The system is used by hundreds of thousands of organizations globally, including most Fortune 500 companies and multiple U.S. federal agencies, which will now be scrambling to patch up their networks.


link

This sounds like a disaster already made. These usually third-party applications often are buggy, weak, and untested yet get full access to networks globally, and hackers smell blood and attack and enter through these vulnerable programs.

I came up in the IT industry when you'd get new hardware or software products, and we would be the first to use them and experience all the bugs and problems even the creator of this new product knows anything about!
The companies prized our feedback, but it would often be too late, and the product's problems would have already been damaging enough to be useless. Eventually, they'd fix the product, but not always.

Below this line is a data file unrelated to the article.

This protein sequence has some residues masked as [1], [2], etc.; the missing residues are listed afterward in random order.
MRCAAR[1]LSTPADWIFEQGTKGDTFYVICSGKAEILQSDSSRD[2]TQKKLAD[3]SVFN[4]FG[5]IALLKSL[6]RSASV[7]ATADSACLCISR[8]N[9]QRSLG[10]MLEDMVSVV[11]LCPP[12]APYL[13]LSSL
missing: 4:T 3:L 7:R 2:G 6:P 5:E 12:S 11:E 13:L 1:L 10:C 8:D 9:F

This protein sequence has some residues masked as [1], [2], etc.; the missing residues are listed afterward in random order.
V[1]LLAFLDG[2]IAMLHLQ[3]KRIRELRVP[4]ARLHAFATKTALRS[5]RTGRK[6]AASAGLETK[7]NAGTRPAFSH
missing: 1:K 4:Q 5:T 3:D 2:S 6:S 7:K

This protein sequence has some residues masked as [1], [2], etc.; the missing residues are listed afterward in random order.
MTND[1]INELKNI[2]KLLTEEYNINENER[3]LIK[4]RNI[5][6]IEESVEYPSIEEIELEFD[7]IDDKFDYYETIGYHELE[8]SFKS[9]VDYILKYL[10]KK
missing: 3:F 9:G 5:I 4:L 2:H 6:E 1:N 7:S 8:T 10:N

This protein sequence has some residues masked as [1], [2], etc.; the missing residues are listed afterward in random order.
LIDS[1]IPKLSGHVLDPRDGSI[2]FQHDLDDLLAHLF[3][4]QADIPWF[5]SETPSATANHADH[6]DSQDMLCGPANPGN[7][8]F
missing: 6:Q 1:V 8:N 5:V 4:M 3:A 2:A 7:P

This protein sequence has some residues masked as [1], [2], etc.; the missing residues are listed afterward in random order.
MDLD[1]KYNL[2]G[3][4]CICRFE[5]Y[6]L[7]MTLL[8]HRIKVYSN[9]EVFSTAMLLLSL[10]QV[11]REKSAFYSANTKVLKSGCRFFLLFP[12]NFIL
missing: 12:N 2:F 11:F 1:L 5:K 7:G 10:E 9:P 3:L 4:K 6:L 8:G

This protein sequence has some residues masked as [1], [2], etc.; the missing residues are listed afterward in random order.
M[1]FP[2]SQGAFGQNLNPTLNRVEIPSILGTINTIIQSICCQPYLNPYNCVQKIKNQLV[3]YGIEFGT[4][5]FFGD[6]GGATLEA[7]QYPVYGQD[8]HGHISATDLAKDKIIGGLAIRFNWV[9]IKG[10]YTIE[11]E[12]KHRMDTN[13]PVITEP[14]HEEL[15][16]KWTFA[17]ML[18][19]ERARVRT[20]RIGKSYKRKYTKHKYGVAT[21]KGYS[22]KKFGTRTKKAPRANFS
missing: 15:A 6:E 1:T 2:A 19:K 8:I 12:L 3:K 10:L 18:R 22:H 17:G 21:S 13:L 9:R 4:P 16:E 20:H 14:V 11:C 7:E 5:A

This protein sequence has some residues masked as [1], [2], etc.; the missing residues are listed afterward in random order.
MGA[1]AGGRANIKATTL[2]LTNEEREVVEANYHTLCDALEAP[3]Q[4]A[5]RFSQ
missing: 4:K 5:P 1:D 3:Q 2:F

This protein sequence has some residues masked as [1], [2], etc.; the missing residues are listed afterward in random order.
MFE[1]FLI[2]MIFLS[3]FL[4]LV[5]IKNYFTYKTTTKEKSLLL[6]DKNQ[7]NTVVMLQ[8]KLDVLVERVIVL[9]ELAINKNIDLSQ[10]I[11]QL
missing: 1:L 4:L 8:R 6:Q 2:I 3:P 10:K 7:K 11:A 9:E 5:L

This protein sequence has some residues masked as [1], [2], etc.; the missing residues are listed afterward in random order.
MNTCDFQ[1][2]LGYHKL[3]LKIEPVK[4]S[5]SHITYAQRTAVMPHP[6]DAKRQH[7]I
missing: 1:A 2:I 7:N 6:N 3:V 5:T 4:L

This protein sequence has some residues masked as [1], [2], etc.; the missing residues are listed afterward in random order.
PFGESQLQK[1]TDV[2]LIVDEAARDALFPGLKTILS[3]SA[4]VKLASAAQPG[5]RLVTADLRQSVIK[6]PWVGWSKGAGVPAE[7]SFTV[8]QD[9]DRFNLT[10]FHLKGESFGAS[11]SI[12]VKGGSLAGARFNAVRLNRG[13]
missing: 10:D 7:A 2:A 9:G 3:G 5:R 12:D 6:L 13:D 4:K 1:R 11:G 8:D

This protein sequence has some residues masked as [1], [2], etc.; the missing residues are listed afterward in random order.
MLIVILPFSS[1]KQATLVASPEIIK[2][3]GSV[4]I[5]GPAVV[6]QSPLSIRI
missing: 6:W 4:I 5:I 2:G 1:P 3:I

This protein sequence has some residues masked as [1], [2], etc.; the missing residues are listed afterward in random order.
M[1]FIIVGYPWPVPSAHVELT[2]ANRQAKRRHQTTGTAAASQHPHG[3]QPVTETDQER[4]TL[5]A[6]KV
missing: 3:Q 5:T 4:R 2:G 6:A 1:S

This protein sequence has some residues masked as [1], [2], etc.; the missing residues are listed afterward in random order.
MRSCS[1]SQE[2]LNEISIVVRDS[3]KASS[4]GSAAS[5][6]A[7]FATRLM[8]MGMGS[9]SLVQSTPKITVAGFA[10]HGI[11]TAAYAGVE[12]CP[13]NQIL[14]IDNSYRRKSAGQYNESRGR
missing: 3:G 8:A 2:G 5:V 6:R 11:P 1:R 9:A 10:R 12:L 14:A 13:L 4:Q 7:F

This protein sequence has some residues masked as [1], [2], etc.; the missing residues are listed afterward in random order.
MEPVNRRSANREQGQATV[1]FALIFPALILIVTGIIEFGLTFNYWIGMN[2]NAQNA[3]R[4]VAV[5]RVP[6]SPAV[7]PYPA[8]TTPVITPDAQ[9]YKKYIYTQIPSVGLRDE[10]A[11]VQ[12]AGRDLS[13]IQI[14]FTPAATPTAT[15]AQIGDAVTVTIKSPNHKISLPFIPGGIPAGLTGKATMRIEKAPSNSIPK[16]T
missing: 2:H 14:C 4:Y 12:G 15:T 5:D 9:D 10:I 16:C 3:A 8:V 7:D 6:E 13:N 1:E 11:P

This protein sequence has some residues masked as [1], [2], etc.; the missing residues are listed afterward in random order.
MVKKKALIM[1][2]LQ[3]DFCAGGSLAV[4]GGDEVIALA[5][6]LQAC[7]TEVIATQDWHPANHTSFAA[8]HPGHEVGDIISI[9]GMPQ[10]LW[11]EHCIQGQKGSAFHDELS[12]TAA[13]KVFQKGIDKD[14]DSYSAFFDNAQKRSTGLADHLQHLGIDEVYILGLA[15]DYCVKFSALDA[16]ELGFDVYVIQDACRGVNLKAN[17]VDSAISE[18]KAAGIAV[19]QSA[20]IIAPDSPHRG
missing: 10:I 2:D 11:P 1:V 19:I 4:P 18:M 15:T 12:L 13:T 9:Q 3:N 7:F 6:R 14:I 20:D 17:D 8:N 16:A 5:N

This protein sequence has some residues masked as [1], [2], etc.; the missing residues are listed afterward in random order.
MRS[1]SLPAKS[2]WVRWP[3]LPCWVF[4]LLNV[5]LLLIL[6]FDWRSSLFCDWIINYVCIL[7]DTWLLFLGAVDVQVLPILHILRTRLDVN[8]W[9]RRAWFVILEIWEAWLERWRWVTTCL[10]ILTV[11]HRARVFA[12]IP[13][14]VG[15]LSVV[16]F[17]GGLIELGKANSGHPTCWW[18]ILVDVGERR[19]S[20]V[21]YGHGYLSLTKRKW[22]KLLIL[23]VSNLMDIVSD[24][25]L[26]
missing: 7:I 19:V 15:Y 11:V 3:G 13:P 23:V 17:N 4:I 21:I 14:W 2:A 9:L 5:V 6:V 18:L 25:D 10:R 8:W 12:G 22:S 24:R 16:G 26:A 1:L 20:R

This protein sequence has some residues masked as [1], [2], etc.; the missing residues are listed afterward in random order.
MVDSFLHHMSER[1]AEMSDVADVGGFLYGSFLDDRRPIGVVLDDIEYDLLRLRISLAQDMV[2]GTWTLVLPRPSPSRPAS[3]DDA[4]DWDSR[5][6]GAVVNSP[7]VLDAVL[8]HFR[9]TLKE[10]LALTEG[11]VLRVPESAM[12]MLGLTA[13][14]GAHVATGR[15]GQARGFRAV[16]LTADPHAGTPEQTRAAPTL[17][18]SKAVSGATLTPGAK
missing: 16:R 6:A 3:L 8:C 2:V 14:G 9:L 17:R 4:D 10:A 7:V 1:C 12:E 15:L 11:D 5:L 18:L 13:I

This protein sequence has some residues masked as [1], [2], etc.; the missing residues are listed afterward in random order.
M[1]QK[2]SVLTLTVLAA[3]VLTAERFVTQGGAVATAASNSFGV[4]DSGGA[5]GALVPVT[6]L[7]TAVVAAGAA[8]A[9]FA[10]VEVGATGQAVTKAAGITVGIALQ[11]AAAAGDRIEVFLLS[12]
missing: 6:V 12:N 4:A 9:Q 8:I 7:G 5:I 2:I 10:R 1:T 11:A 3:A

Here, for example, is what I'm talking about related to this present Russian hack:
www.usatoday.com...



The attackers planted malware in computer networks after using what FireEye CEO Kevin Mandia has called "a novel combination of techniques not witnessed by our partners in the past or us."


Read that: NOT WITNESSED BY US OR ANY OF OUR PARTNERS IN THE PAST

That's the point; these programs aren't thoroughly tested at all and enter these massive enterprise networks connected to powerful corporations, and wham…the whole world might get infected.

On one level, it's not their fault since the software is so generally speaking vulnerable, and one cant test something ad Infinitum…as in the end, no software is 100 percent free from attack.